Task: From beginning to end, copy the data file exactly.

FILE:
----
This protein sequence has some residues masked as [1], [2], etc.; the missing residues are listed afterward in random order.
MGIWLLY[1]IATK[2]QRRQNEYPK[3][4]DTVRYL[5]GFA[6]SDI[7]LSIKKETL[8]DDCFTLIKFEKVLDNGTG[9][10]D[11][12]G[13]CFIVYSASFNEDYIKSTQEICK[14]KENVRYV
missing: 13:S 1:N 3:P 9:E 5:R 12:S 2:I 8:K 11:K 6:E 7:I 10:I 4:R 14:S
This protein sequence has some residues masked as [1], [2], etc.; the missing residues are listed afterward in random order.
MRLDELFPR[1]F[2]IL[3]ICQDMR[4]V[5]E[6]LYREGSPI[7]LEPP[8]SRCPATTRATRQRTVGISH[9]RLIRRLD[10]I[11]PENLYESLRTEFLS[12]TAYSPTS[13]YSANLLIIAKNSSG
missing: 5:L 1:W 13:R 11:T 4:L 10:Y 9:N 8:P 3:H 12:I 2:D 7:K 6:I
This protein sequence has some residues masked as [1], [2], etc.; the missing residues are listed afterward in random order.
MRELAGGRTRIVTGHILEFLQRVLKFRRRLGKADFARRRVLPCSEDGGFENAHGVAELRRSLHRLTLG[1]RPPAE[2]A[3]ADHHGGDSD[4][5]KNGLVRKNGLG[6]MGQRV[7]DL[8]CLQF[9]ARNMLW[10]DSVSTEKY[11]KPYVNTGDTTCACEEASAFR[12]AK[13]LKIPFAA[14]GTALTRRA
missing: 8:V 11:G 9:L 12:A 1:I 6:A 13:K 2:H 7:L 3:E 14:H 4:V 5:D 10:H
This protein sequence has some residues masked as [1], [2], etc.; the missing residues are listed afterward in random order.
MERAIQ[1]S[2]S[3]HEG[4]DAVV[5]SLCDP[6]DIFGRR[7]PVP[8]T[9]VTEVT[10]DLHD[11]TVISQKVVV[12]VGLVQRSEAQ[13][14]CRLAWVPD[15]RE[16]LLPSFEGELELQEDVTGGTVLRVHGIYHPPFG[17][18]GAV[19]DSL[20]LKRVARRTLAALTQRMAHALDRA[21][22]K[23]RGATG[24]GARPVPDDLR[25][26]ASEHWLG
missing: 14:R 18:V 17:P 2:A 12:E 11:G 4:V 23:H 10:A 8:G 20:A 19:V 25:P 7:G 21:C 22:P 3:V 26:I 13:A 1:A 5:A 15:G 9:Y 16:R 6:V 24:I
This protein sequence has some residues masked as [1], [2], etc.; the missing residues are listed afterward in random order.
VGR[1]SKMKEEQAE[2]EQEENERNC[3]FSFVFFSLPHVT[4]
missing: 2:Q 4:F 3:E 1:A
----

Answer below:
This protein sequence has some residues masked as [1], [2], etc.; the missing residues are listed afterward in random order.
MGIWLLY[1]IATK[2]QRRQNEYPK[3][4]DTVRYL[5]GFA[6]SDI[7]LSIKKETL[8]DDCFTLIKFEKVLDNGTG[9][10]D[11][12]G[13]CFIVYSASFNEDYIKSTQEICK[14]KENVRYV
missing: 13:S 1:N 3:P 9:E 5:R 12:S 2:I 8:K 11:K 6:E 7:I 10:I 4:R 14:S
This protein sequence has some residues masked as [1], [2], etc.; the missing residues are listed afterward in random order.
MRLDELFPR[1]F[2]IL[3]ICQDMR[4]V[5]E[6]LYREGSPI[7]LEPP[8]SRCPATTRATRQRTVGISH[9]RLIRRLD[10]I[11]PENLYESLRTEFLS[12]TAYSPTS[13]YSANLLIIAKNSSG
missing: 5:L 1:W 13:R 11:T 4:L 10:Y 9:N 8:P 3:H 12:I 2:D 7:K 6:I
This protein sequence has some residues masked as [1], [2], etc.; the missing residues are listed afterward in random order.
MRELAGGRTRIVTGHILEFLQRVLKFRRRLGKADFARRRVLPCSEDGGFENAHGVAELRRSLHRLTLG[1]RPPAE[2]A[3]ADHHGGDSD[4][5]KNGLVRKNGLG[6]MGQRV[7]DL[8]CLQF[9]ARNMLW[10]DSVSTEKY[11]KPYVNTGDTTCACEEASAFR[12]AK[13]LKIPFAA[14]GTALTRRA
missing: 8:V 11:G 9:L 12:A 1:I 6:A 13:K 2:H 7:L 3:E 14:H 4:V 5:D 10:H
This protein sequence has some residues masked as [1], [2], etc.; the missing residues are listed afterward in random order.
MERAIQ[1]S[2]S[3]HEG[4]DAVV[5]SLCDP[6]DIFGRR[7]PVP[8]T[9]VTEVT[10]DLHD[11]TVISQKVVV[12]VGLVQRSEAQ[13][14]CRLAWVPD[15]RE[16]LLPSFEGELELQEDVTGGTVLRVHGIYHPPFG[17][18]GAV[19]DSL[20]LKRVARRTLAALTQRMAHALDRA[21][22]K[23]RGATG[24]GARPVPDDLR[25][26]ASEHWLG
missing: 14:R 18:V 17:P 2:A 12:E 11:G 4:V 23:H 10:A 8:G 20:A 19:V 25:P 7:G 21:C 22:P 3:V 26:I 13:A 1:A 5:A 15:G 9:Y 16:R 6:V 24:I
This protein sequence has some residues masked as [1], [2], etc.; the missing residues are listed afterward in random order.
VGR[1]SKMKEEQAE[2]EQEENERNC[3]FSFVFFSLPHVT[4]
missing: 2:Q 4:F 3:E 1:A